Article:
Covid-19
27/03/2020

Doing research at DeepMind Google during the COVID-19 crisis

Valeria delle Cave

Interview with Francesco Nori, a former IIT researcher, who heads the DeepMind Robotics Laboratory

Francesco Nori, originally from Padua, is one of the brilliant brains that was once bred in the IIT laboratories. He left Italy to go and work at Google’s DeepMind, one of the most advanced companies at international level in the field of artificial intelligence and robotics. After 10 years of research in the IIT humanoid robotic laboratories, contributing to the development of the iCub humanoid platform, he has headed the DeepMind robotics laboratory in London since 2017. We reached out to him in order to tell us how he is going through, together with his team, the health emergency linked to the SARS-CoV-2 virus.

Can you tell us how, as an Italian in the UK, you handled the news from Italy linked to the Coronavirus pandemic and now the news in the UK?

I followed what is happening in Italy closely. Initially I thought that there was a real reason justifying the high number of cases compared to the rest of the world. But then, when the phenomenon increased, I tried to understand it a bit more. Why has it spread so much in Italy, when they managed to contain it better in Asia? As an Italian, I thought it was a certain intrinsic element in our culture which distinguishes us from the rest of the world. I thought of the high population density and our more sociable character, but this is obviously speculating to try and find an answer. I was very distraught over the situation in hospitals and the pictures they showed on newspapers. A clearly critical situation. In my own small way, here in the UK, I thought that I could contribute by acting, as far as I possibly could, to reduce infections, while in the meantime it seemed that the British authorities did not want to adopt measures in this sense. Google had already told us to work from home over a week before and so we did. Then, fortunately, the UK also understood that it needed to respond to the situation in some way. Today we are all at home and we are reducing social gatherings to those that are essential. It is hard, but in the end, unfortunately, even viruses are a part of the cycle of life.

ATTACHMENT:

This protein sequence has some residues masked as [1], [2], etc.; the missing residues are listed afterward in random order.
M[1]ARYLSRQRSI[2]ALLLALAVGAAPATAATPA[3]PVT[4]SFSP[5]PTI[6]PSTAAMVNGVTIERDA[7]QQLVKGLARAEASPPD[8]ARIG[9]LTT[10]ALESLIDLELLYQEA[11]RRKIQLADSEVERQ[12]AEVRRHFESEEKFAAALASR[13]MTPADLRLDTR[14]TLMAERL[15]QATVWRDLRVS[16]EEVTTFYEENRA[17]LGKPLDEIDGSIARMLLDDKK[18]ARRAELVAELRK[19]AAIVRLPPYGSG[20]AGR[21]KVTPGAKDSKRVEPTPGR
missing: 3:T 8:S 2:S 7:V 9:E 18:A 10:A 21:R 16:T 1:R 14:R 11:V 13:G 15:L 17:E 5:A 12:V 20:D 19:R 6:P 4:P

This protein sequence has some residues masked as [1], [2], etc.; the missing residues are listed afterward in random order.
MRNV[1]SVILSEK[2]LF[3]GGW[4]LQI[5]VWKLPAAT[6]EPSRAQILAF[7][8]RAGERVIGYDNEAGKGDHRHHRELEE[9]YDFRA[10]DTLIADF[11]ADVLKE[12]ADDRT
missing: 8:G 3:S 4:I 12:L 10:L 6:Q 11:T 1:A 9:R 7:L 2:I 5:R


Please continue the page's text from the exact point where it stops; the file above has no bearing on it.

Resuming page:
How are you managing work in the Google UK site?

Google closed the offices more than two weeks ago. I manage the DeepMind Robotics Laboratory. At the beginning of March, when we realised that the situation was getting worse, we worked on different parts of our infrastructure so we can perform remote experiments with the robots, mainly robotic arms. Thanks to a huge effort from all my team, composed of 15 people, we implemented a teleoperation system which allows us to work completely remotely without access to the laboratory. I have heard from several colleagues around the world and a few to-date can work with robots, We instead continue to do so, as if nothing happened.

But has there been any change in your business?

Nothing has changed at all. Google has an exceptional video-conferencing system for us (Hangouts) which allows us to work exactly as we worked before, only we’re not in the office, but everyone is at home with their laptop and everything they need to continue to be productive. Obviously, we mainly work on software and this helps, but it is also possible to work directly on the robots, also thanks to the Google infrastructure.

Do you think that the use of robots in future can reduce the occurrence of pandemics of this type?

There are already many technologies that help. Just think of video-conferencing. A few years ago (10 or perhaps less) it would have been unthinkable to stay in touch with your loved ones, to get your doctor’s advice, to get psychological support, and to have a personal trainer through video-conferencing. All of this is possible now and it helps us in our social life so we don’t suffer because of forced isolation. As regards robots, not yet today, but probably they will help us in the future with the delivery of basic necessities, further preventing infections. A now famous problem we are facing is the “last mile”, that is, door-to-door delivery to the house, which is a “business case” for many companies such as Boston Dynamics, Amazon and Deliveroo. Perhaps one day we will no longer have a person but a robot doing home deliveries of our shopping and medicines.